A Reel Opportunity — Empowering Youth to Catch the Joy of Fishing
By Dana Bivens, a Public Affairs Officer for the U.S. Fish and Wildlife Service
The Portland/Vancouver Urban Refuge Program works with partners to support the community in nature and conservation education, increase access to the outdoors, and provide recreational opportunities. Wil Warren is one of those partners. We couldn’t do what we do without the dedication and support of the many professionals out there who are working to make the outdoors more accessible to everyone.
To Wil Warren, fishing is more than just catching fish. Fishing is an opportunity to connect with family and friends, learn about the natural world, and to disconnect from the pressures and stress of city life. “I remember my dad waking my siblings and I up before sunrise to take us fishing when I was a kid. My father worked nights and so I rarely saw him during the week. But when he would take us fishing, it was the highlight of our week.” It was this fondness for fishing and the memories of family bonding that stuck with Wil, motivating him to dedicate his life and career towards helping children and families experience the same joy he felt as a child when outdoors.
A native of Oregon, Wil grew up in a majority black neighborhood in northeast Portland. His parents both worked during the week and finances were tight, so on the weekends his family took advantage of local public lands and recreational facilities to escape city life and spend a day in the country. Portland is located within a short distance of the Pacific coast, snowy mountains, old growth forests, and high mountain deserts. Additionally, the Portland metro area has numerous parks, trails, and outdoor spaces to explore. Weekend fishing trips provided Wil and his siblings the opportunity to explore local streams and woods, examine insects and plants, and to learn about the many different fish in the area without venturing too far from home. As an adult, Wil wanted to share this experience with others, and to help youth who struggle to find their footing in urban settings.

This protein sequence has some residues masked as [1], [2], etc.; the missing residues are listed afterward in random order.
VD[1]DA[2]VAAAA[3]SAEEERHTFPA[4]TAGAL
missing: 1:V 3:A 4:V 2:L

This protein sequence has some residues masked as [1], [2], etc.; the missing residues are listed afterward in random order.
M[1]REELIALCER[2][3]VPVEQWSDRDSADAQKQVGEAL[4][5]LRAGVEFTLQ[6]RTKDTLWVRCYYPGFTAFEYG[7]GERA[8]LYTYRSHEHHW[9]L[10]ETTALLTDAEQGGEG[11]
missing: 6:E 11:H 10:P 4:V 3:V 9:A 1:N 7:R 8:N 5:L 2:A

In 1988, while working at Portland’s Child Welfare office, Wil and the Oregon Department of Fish and Wildlife began what is now a celebration of a Free Fishing Weekend for at-risk youth. This event took place at Henry Hagg Lake, near Portland, providing an opportunity for children to get out of the city and spend a day learning new skills. For most of the kids involved, this was their first time in the great outdoors and the trip turned out to be a resounding success. That first morning Wil remembered some of the children, many of whom were in the foster system, seemed unconformable and disengaged. By the end of the day, these same kids approached Wil asking “when can we do this again?!” Over the next 11 years, as Wil hosted additional Free Fishing Weekends, he felt empowered by the success of the trips and motivated to help even more kids. He began laying the groundwork for an independent organization to do just that, and in 2009 his nonprofit, I’m Hooked, Inc, was officially born.
Over its multi-year history, I’m Hooked, Inc. has remained true to its mission of providing positive youth development through nature-based experiences. Wil and his team use outdoor education to empower kids who struggle with social disconnection, family conflict, drug and alcohol dependency, poverty, and mental and physical health challenges. Knowledge is power and learning new skills helps kids engage in activities apart from the normal stresses of home life while gaining confidence and joy from outdoor recreation.